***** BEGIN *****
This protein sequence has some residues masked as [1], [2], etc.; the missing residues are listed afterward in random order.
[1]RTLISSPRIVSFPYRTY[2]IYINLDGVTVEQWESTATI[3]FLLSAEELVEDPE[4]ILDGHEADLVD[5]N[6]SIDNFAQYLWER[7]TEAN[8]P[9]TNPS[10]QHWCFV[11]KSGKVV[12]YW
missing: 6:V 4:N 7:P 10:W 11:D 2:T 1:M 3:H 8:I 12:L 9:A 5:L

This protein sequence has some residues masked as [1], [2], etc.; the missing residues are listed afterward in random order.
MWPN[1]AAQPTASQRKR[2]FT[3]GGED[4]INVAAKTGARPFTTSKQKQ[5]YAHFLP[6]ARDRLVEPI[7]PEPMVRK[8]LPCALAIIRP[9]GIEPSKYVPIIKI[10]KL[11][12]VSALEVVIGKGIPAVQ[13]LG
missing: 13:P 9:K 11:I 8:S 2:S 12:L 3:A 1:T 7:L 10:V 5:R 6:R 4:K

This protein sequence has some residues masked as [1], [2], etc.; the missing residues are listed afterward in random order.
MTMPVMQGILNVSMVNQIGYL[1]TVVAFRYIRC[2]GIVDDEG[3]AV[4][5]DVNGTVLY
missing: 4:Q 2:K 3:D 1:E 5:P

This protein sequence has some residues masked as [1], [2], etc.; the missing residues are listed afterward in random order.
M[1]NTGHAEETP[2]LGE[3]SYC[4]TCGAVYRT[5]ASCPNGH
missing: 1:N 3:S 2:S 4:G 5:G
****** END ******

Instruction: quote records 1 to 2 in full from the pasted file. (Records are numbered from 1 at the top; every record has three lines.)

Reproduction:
This protein sequence has some residues masked as [1], [2], etc.; the missing residues are listed afterward in random order.
[1]RTLISSPRIVSFPYRTY[2]IYINLDGVTVEQWESTATI[3]FLLSAEELVEDPE[4]ILDGHEADLVD[5]N[6]SIDNFAQYLWER[7]TEAN[8]P[9]TNPS[10]QHWCFV[11]KSGKVV[12]YW
missing: 6:V 4:N 7:P 10:W 11:D 2:T 1:M 3:H 8:I 12:L 9:A 5:L

This protein sequence has some residues masked as [1], [2], etc.; the missing residues are listed afterward in random order.
MWPN[1]AAQPTASQRKR[2]FT[3]GGED[4]INVAAKTGARPFTTSKQKQ[5]YAHFLP[6]ARDRLVEPI[7]PEPMVRK[8]LPCALAIIRP[9]GIEPSKYVPIIKI[10]KL[11][12]VSALEVVIGKGIPAVQ[13]LG
missing: 13:P 9:K 11:I 8:S 2:S 12:L 3:A 1:T 7:L 10:V 5:R 6:R 4:K